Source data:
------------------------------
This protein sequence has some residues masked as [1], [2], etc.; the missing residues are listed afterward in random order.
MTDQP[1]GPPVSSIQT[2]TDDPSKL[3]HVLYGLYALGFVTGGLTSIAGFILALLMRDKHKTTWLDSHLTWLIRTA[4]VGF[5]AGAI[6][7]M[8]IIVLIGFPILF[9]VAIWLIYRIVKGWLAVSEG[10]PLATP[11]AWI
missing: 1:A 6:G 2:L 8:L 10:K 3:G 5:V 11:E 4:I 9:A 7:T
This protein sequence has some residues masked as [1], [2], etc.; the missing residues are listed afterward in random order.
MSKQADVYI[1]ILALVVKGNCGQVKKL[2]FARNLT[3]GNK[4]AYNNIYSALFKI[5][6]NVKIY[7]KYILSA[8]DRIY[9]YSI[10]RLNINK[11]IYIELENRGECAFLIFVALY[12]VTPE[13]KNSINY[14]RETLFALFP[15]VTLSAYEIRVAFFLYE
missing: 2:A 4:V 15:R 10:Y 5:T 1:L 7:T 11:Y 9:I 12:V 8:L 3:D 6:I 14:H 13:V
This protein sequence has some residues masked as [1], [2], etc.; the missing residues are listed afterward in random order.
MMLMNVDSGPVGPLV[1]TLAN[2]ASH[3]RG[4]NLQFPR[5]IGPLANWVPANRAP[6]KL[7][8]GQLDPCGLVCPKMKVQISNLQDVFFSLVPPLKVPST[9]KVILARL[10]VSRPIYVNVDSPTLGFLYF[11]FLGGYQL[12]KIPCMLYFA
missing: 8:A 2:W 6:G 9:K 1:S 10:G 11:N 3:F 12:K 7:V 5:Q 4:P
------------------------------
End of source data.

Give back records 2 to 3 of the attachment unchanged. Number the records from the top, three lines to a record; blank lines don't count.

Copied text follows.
This protein sequence has some residues masked as [1], [2], etc.; the missing residues are listed afterward in random order.
MSKQADVYI[1]ILALVVKGNCGQVKKL[2]FARNLT[3]GNK[4]AYNNIYSALFKI[5][6]NVKIY[7]KYILSA[8]DRIY[9]YSI[10]RLNINK[11]IYIELENRGECAFLIFVALY[12]VTPE[13]KNSINY[14]RETLFALFP[15]VTLSAYEIRVAFFLYE
missing: 2:A 4:V 15:R 10:Y 5:T 1:L 7:T 11:Y 9:I 12:V 8:L 3:D 6:I 14:H 13:V
This protein sequence has some residues masked as [1], [2], etc.; the missing residues are listed afterward in random order.
MMLMNVDSGPVGPLV[1]TLAN[2]ASH[3]RG[4]NLQFPR[5]IGPLANWVPANRAP[6]KL[7][8]GQLDPCGLVCPKMKVQISNLQDVFFSLVPPLKVPST[9]KVILARL[10]VSRPIYVNVDSPTLGFLYF[11]FLGGYQL[12]KIPCMLYFA
missing: 8:A 2:W 6:G 9:K 1:S 10:G 11:N 3:F 12:K 7:V 5:Q 4:P